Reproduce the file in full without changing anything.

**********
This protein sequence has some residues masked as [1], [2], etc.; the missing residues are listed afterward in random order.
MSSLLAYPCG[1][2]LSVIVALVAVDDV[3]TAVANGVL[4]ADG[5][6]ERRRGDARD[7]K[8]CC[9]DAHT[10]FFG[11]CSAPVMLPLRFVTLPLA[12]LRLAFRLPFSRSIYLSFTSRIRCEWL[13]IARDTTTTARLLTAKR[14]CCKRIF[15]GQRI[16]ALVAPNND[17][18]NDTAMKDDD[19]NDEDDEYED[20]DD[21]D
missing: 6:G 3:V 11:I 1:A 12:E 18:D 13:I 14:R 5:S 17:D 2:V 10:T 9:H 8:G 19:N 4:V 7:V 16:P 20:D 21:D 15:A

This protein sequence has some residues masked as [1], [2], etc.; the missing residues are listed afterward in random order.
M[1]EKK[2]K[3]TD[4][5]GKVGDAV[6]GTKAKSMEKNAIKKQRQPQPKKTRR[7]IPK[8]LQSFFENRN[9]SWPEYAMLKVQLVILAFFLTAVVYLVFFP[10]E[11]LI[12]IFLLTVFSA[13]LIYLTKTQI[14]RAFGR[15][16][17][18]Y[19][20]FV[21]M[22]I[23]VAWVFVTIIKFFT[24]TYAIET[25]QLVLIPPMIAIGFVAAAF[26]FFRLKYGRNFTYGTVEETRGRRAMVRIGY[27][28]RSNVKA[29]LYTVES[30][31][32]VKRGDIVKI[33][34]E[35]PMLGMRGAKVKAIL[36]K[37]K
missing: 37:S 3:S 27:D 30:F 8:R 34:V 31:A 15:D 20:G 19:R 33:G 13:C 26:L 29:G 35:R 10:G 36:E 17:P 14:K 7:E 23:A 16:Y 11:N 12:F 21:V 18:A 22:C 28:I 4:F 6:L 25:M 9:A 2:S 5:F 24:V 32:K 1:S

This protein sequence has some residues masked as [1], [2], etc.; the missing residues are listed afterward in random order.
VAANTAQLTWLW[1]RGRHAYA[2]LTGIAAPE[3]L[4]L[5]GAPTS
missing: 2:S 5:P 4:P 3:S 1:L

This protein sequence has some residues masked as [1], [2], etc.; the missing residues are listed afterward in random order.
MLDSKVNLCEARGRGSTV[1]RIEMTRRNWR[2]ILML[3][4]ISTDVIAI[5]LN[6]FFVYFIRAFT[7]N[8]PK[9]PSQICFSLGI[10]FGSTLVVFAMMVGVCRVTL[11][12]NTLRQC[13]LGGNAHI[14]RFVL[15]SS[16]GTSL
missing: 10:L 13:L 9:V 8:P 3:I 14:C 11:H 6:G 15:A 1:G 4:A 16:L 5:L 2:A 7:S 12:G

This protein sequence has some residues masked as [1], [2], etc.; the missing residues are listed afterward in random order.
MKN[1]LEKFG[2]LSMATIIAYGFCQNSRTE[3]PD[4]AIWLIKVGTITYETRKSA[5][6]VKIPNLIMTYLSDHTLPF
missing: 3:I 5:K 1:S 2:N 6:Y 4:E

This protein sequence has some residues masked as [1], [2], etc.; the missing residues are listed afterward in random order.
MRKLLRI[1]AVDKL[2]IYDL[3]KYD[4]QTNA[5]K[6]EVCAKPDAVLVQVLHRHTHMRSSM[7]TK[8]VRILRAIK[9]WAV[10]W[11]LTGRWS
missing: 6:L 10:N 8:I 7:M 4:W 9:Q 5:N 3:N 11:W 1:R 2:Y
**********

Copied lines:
This protein sequence has some residues masked as [1], [2], etc.; the missing residues are listed afterward in random order.
MSSLLAYPCG[1][2]LSVIVALVAVDDV[3]TAVANGVL[4]ADG[5][6]ERRRGDARD[7]K[8]CC[9]DAHT[10]FFG[11]CSAPVMLPLRFVTLPLA[12]LRLAFRLPFSRSIYLSFTSRIRCEWL[13]IARDTTTTARLLTAKR[14]CCKRIF[15]GQRI[16]ALVAPNND[17][18]NDTAMKDDD[19]NDEDDEYED[20]DD[21]D
missing: 6:G 3:V 11:I 1:A 12:E 18:D 13:I 14:R 5:S 17:D 2:V 10:T 9:H 8:G 19:N 4:V 7:V 16:P 20:D 21:D 15:A

This protein sequence has some residues masked as [1], [2], etc.; the missing residues are listed afterward in random order.
M[1]EKK[2]K[3]TD[4][5]GKVGDAV[6]GTKAKSMEKNAIKKQRQPQPKKTRR[7]IPK[8]LQSFFENRN[9]SWPEYAMLKVQLVILAFFLTAVVYLVFFP[10]E[11]LI[12]IFLLTVFSA[13]LIYLTKTQI[14]RAFGR[15][16][17][18]Y[19][20]FV[21]M[22]I[23]VAWVFVTIIKFFT[24]TYAIET[25]QLVLIPPMIAIGFVAAAF[26]FFRLKYGRNFTYGTVEETRGRRAMVRIGY[27][28]RSNVKA[29]LYTVES[30][31][32]VKRGDIVKI[33][34]E[35]PMLGMRGAKVKAIL[36]K[37]K
missing: 37:S 3:S 27:D 30:F 8:R 34:V 31:A 15:D 20:G 19:R 33:G 13:C 26:L 29:G 35:R 10:G 36:E 17:P 14:K 7:E 23:A 16:Y 11:N 12:F 21:V 18:A 22:C 28:I 4:F 6:L 25:M 9:A 2:S 5:F 24:V 32:K 1:S

This protein sequence has some residues masked as [1], [2], etc.; the missing residues are listed afterward in random order.
VAANTAQLTWLW[1]RGRHAYA[2]LTGIAAPE[3]L[4]L[5]GAPTS
missing: 2:S 5:P 4:P 3:S 1:L

This protein sequence has some residues masked as [1], [2], etc.; the missing residues are listed afterward in random order.
MLDSKVNLCEARGRGSTV[1]RIEMTRRNWR[2]ILML[3][4]ISTDVIAI[5]LN[6]FFVYFIRAFT[7]N[8]PK[9]PSQICFSLGI[10]FGSTLVVFAMMVGVCRVTL[11][12]NTLRQC[13]LGGNAHI[14]RFVL[15]SS[16]GTSL
missing: 10:L 13:L 9:V 8:P 3:I 14:C 11:H 6:G 15:A 1:G 4:A 16:L 5:L 2:A 7:S 12:G

This protein sequence has some residues masked as [1], [2], etc.; the missing residues are listed afterward in random order.
MKN[1]LEKFG[2]LSMATIIAYGFCQNSRTE[3]PD[4]AIWLIKVGTITYETRKSA[5][6]VKIPNLIMTYLSDHTLPF
missing: 3:I 5:K 1:S 2:N 6:Y 4:E

This protein sequence has some residues masked as [1], [2], etc.; the missing residues are listed afterward in random order.
MRKLLRI[1]AVDKL[2]IYDL[3]KYD[4]QTNA[5]K[6]EVCAKPDAVLVQVLHRHTHMRSSM[7]TK[8]VRILRAIK[9]WAV[10]W[11]LTGRWS
missing: 6:L 10:N 8:I 7:M 4:W 9:Q 5:N 3:N 11:W 1:R 2:Y